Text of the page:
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Two Catchment Management Authorities in Australia begin soil carbon programs

In eastern Australia, two Catchment Management Authorities have begun programs to encourage farmers and graziers to manage for increased soil organic matter. Both programs involve measuring on-farm results with before and after soil testing. Both programs are aimed at enhancing soil health and the sustainability of farming, rather than at "offsets" to fossil fuel emissions.

These locally initiated programs are funded by grants from Caring for Our Country, a $2.25 billion, five-year Australian federal grant program that supports communities by funding projects for biodiversity, coastal and aquatic habitats, and sustainable farm practices. Farmers and graziers manage around 70% of the Australian landscape.

According to the Caring for Our Country website, it focuses on achieving an environment that is healthy, better protected, well-managed, resilient, and that provides essential ecosystem services in a changing climate. The program sets a target of 12,000 farmers and 30,000 graziers in priority regions [see map for soil carbon priority regions in eastern Australia] who "have improved their management to reduce the risk of soil acidification and soil loss through wind erosion, water erosion and improve carbon content of soils, or have adopted other improved soil management methods."

The Soil Carbon Challenge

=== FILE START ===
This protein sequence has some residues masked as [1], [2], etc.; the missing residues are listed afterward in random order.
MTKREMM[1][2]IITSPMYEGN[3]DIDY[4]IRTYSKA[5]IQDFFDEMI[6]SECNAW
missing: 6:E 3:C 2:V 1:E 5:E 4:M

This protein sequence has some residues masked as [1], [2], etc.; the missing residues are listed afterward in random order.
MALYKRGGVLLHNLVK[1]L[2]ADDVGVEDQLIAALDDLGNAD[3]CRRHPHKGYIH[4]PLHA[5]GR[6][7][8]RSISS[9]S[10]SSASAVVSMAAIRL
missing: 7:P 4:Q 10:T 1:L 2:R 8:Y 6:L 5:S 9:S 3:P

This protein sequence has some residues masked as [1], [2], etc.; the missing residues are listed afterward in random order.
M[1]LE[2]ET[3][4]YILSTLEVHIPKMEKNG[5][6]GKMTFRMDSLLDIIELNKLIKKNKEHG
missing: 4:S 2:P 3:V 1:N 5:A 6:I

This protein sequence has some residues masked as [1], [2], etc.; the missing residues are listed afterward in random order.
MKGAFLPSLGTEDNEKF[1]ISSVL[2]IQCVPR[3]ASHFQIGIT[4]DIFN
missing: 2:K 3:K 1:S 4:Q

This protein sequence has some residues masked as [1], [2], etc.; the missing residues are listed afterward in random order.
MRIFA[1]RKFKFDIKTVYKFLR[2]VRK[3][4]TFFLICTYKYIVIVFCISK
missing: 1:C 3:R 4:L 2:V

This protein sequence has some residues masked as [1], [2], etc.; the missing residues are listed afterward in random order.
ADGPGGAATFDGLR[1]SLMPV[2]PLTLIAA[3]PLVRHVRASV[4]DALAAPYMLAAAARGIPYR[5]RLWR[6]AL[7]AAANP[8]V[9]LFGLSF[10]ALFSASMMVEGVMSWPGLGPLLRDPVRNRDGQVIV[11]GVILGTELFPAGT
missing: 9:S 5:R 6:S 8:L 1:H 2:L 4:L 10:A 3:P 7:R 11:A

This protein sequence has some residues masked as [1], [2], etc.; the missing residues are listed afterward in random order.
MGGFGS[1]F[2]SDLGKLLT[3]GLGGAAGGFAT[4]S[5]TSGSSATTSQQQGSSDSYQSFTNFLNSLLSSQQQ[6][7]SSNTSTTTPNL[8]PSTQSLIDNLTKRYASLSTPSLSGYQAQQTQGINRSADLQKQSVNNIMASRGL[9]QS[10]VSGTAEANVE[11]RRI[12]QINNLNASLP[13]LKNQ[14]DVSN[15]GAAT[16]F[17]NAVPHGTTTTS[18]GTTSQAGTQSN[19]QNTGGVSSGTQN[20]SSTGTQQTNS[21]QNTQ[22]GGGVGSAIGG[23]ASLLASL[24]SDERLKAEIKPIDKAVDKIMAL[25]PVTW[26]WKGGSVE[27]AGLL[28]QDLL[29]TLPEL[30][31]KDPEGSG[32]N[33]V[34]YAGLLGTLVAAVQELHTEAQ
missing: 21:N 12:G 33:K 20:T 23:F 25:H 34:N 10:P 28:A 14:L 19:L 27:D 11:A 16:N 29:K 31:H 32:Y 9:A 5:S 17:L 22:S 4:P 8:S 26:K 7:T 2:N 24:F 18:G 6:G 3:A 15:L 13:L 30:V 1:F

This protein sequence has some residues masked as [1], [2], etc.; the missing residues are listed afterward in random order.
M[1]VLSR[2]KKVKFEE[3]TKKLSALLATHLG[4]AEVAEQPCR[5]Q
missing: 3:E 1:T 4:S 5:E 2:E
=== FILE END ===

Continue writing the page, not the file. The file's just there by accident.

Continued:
1. It is possible to build carbon-rich, water-holding soil organic matter by working with the natural processes of photosynthesis and decay.

2. Change in soil carbon can be measured affordably and accurately via small, fixed plots.

The Soil Carbon Challenge is an international (and localized) prize competition to see how fast land managers can turn atmospheric carbon into soil organic matter. See updates here. We're actively seeking new entrants, partnerships for localized or sector-specific competitions, and suggestions.

California Grassland Carbon Challenge launched in January 2011.

Vermont Soil Carbon Challenge launched in October 2011.

As of December 2014, 250 baseline plots in North America.

Why?

Today we understand as never before the crucial role that soil carbon plays in biosphere function, soil fertility, flooding and drought, biodiversity, and the carbon content of the atmosphere.

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#1 entry to the Soil Carbon Challenge

  The Soil Carbon Challenge

Today we understand as never before the crucial role that carbon-rich soil organic matter plays in the quantity and quality of the food we grow, in moderating flooding and drought, in the quantity and quality of runoff and groundwater, in biodiversity, and in the composition of the atmosphere, especially its carbon content.

However, our institutions and political systems have been largely unable to take advantage of the great opportunity this understanding offers, because like most of us they focus on problem-solving, on managing against threats. For example, since 1900 the U.S. Department of Agriculture has been managing against food contamination, low prices for agricultural commodities, soil erosion, hunger and malnutrition, fire in the forests, nitrate pollution, and on and on. The #1 recommendation to land managers of its small Soil Quality Team is to enhance soil organic matter, yet the overall effect of USDA policies, by fostering tillage, fire, and chemical use, is to oxidize large tonnages of soil carbon into the atmosphere, and limit its replenishment.